To start things off; let’s say that, if you where to ask ten different HR Professionals what a Business Analyst is, that you would probably get about 10 different answers. Well that is basically the problem that the emerging field of “Business Analysis” is facing. So, to get a little clarity on the matter, let’s start by dividing all analysts into the two major categories; business (non-technical) and technical. These will be the two main divisions within the title. This is not to say that one isn’t able to or on occasion required to work on both sides of the fence. This only goes to prove how confusing the title “Business Analyst” really is.
The first side of this very broad coin is the business side. This will be those professionals who apply a specific methodology to provide solutions that increase the value of a company or a business.
The opposite side of the coin is going to be the IT or Technical side. Now, this side has a basic function of applying specific methodologies to provide “technical” solutions to problems, which increases the ability of the company, which in turn increases the value of a company. Confused yet? OK, moving on.
Many times analysts are hired to not only find the problems but to also provide solutions. This is a completely different role than a project manager. As a general rule a company will acquire the services of an analyst or a firm to address a particular issue or problem that it is facing. The analyst will then go to the business, collect data, apply methodologies and principles, and create a solution. At this time a requirements analyst will assess the needs and requirements (this may or may not be included in the solutions initially provided). This information is then passed on to a Project Manger. The PM will then follow his/her proven methodologies and techniques to produce the final product on budget and on time, hopefully.
Basically to describe what a business analyst is, we have to describe the work that a business analyst does. Because it doesn’t matter if the title is business analyst, process analyst, requirements analyst, operations analyst, business systems analyst, systems analyst, consultant, programmer/analyst, etc; the only thing that makes an analyst an analyst is the systematic approach to problems and solutions through predefined methodic principles.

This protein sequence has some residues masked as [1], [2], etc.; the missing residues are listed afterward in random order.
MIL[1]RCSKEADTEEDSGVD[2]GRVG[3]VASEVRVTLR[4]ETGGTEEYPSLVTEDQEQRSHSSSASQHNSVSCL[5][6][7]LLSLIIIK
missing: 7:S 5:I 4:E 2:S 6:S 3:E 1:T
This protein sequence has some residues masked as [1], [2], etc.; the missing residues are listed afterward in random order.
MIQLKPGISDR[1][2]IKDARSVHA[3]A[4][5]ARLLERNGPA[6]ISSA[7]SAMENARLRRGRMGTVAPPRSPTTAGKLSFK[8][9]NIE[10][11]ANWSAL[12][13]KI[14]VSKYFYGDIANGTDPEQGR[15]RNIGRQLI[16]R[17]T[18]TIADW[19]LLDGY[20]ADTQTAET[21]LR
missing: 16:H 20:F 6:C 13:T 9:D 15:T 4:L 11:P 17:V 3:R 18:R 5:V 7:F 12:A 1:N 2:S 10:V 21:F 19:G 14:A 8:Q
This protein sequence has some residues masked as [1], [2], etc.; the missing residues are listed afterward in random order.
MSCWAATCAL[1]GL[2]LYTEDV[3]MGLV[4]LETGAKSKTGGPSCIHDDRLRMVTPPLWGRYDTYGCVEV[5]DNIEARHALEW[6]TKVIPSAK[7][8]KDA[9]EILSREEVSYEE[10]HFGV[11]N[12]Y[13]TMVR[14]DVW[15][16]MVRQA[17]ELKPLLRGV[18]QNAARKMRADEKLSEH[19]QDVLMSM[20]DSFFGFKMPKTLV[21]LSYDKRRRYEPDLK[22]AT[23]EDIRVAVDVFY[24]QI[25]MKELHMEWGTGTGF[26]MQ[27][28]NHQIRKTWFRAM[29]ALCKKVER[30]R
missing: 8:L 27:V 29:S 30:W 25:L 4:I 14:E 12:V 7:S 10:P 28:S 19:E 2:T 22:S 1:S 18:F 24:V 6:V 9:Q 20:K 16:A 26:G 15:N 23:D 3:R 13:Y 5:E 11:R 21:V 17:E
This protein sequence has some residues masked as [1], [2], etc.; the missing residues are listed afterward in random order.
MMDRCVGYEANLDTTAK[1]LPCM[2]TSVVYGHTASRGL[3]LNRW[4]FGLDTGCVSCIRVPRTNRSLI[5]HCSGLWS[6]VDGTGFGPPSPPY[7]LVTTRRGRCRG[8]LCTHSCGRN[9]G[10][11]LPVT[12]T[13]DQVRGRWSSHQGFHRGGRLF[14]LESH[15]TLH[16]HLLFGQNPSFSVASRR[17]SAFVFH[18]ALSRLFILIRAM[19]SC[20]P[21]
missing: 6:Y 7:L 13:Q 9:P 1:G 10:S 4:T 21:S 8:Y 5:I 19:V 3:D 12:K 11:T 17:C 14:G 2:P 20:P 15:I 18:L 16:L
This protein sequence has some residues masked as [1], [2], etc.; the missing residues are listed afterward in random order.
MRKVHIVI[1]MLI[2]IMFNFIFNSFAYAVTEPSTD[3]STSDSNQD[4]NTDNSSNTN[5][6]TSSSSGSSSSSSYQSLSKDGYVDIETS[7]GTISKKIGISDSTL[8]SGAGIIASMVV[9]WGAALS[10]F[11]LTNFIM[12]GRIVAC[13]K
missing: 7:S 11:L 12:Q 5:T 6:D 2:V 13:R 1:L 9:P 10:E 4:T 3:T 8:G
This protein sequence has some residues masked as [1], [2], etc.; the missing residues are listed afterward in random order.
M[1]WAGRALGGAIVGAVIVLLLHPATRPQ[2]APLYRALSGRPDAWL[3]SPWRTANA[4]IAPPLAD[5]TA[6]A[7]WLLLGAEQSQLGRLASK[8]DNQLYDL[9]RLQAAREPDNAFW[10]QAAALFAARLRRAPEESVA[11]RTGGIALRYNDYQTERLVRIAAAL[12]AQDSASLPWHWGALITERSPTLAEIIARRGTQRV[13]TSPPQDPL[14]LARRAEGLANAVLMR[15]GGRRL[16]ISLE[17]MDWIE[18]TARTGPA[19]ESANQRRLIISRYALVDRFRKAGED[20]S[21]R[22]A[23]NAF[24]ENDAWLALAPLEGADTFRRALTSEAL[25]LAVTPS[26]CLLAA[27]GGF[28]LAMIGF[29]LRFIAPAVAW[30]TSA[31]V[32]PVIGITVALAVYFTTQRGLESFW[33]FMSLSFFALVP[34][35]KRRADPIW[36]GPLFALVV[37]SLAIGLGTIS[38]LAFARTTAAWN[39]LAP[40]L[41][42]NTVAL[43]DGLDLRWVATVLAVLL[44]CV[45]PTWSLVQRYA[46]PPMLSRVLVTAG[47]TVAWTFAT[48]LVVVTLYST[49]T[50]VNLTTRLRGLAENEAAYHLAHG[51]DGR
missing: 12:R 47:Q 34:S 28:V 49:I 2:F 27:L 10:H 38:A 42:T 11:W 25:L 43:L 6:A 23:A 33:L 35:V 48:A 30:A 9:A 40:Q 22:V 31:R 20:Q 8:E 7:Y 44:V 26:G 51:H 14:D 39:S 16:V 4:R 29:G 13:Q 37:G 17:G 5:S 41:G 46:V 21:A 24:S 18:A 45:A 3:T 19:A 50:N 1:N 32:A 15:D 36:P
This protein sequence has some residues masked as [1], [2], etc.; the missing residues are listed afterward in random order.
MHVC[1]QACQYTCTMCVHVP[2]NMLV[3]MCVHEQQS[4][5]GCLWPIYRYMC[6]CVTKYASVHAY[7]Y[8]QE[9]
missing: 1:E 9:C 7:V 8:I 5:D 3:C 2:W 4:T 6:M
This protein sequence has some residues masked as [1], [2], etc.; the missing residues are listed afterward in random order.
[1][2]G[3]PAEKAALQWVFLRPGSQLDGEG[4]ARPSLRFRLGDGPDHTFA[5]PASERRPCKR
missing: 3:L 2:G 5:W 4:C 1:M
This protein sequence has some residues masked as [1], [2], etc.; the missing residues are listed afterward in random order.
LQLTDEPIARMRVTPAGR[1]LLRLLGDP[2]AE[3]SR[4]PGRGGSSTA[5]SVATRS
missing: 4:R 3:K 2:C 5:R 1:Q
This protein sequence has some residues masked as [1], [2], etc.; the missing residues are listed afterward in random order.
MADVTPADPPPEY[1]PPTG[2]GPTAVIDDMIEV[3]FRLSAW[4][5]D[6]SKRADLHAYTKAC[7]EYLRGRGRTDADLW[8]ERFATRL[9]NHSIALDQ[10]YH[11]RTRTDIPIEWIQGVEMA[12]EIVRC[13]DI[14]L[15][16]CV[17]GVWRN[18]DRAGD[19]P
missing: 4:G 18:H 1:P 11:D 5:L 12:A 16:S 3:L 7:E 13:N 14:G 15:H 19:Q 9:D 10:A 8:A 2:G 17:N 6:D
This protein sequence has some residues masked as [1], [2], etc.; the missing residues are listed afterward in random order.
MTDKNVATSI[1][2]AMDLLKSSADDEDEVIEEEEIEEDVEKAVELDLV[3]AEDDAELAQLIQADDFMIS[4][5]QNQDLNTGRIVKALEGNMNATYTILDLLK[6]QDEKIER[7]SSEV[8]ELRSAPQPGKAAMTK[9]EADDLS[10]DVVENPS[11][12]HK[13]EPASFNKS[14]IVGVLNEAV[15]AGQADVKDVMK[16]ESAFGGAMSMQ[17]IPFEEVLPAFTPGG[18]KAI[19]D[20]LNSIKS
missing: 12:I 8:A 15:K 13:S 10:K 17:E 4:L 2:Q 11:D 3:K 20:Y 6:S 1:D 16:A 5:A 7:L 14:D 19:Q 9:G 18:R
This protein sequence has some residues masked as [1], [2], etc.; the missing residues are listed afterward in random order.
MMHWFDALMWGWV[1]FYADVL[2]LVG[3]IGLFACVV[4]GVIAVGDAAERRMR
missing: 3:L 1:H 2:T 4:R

Just a few of the characteristics of a BA will be that the analyst;
• Works with businesses to identify improvement opportunities within processes or operations
• Gathers, documents, and analyzes needs and requirements that a business may have
• The BA solves problems that companies have
There are different organizations that create or adhere to accepted standards of practice in the field of business analysis. One of which would be the certifying agency of the International Institute of Business Analysis another would be the Object Management Group. These organizations will adhere strictly to certain methodologies that when properly employed will lead not only the analyst, but their clients, to a successful outcome regardless of current situations.
Methodologies can vary greatly depending on the disciplines of the particular analyst or firm. No single methodology is right or wrong; however do keep in mind that there are several well defined sets of disciplines that can be verified with a simple internet search. If an analyst claims to use a particular system or discipline, check out.
So just to sum everything up, a business analyst is basically defined as somebody who performs certain tasks to make your business better. Like it has been said before, if you have a problem with your car, you find a mechanic. If you have a problem with your health, you find a doctor. If you have a problem with your business, you find a business analyst.